For example, setting DISPLAY to evilbox:66.0 would make the X applications attempt to connect to the display at system "evilbox" in port 6066.

If you block all outgoing TCP connections from the Linux server with the destination port in the 6000+ range, you can stop this from working. Of course you need to make sure this does not overlap with any required network services.

In Linux, this could be done using IPTables:

# Allow outgoing X11 connections to displays 0..100 over loopback interface
iptables -A OUTPUT -o lo -p tcp --dport 6000,6100 --syn -j ACCEPT
# Drop all other outging X11 connection attempts
iptables -A OUTPUT -p tcp --dport 6000,6100 --syn -j DROP

Another way would be to set the DISPLAY variable as read-only in /etc/profile. A clever user might be able to work around this, but it works as a warning: you should not be changing that!

# Set $DISPLAY to read-only
readonly DISPLAY

MK
MK
dev-s
Advisor

Re: Xforwarding SSH

Hi man,
tx for the good answer :)
Let me just get in to some details:

1. In Xforwarding - the port mechanism is the same as the normal x connection - yes? if so, can I block any normal x connection that is not the x forwarding protocol?

2. what is the best way for achieving my purpose:
There is the pc machine (where the xserver is running)
end users can connect via RDP to this machine and open ssh client to run x application.
The users should get the display on their screen but I also want the display on the pc screen itself (I monitoring the user's actions)
Since I want to monitor each action, I also want to avoid any screen redirection.

waiting to your answers
s
Matti_Kurkela
Honored Contributor

Re: Xforwarding SSH

1.) Xforwarding:
When SSH X11 forwarding is requested, the SSH client requests a forwarded X11 connection from the remote sshd. Sshd then sets up a listening socket in the 6010+ range, sets up DISPLAY (pointing to the localhost socket) and xauth keys, and then starts the session.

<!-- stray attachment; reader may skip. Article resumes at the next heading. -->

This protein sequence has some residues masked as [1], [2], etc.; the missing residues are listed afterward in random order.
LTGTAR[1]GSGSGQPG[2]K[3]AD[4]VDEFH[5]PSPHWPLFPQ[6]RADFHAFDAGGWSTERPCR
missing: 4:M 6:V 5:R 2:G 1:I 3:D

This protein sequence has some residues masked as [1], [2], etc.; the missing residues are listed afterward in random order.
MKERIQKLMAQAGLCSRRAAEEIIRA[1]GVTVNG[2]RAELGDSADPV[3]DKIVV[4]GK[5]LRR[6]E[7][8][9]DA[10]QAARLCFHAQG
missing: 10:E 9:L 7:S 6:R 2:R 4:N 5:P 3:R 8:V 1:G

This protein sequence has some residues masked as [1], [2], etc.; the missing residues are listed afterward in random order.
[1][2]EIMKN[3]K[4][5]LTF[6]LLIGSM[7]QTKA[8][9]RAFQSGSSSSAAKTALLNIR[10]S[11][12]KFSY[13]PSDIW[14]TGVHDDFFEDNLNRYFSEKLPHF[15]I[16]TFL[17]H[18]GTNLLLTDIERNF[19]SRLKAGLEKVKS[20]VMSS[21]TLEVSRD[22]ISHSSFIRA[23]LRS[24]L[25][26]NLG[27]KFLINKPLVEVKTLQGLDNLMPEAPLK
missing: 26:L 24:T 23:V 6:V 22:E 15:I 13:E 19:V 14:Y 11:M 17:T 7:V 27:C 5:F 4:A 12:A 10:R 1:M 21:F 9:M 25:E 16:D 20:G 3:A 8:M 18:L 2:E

When a X11 application starts up, it contacts sshd instead of the X server: sshd acts as a proxy, transmitting the X11 traffic in encrypted form inside the SSH protocol stream to the SSH client. The SSH client then pretends it's the X11 application and connects to the client's local X server.

Only the SSH protocol stream is encrypted: a basic X11 traffic is not encrypted at all. When SSH X11 forwarding is used, all non-encrypted connections can be from localhost to localhost (one between the X application and sshd, and another between the SSH client and the X server). Thus, all traffic that goes onto network will be encrypted and going through the SSH connection (typically port TCP/22)

So when you block all non-local X11 traffic, SSH X forwarding will be the only remaining X11 remote solution.


2.) Monitoring your users:

I'm not a Windows administrator, but Googling for "RDP session monitoring" indicates there are a lot of solutions for monitoring a RDP session. If you use such a solution, you'll see everything the RDP user sees - including the X11 session and everything that happens in it.

Since the X server is running on a Windows system, it might be more efficient to monitor at the RDP level rather than X11 level, because the RDP protocol is native to Windows: it might require less back-and-forth data conversions.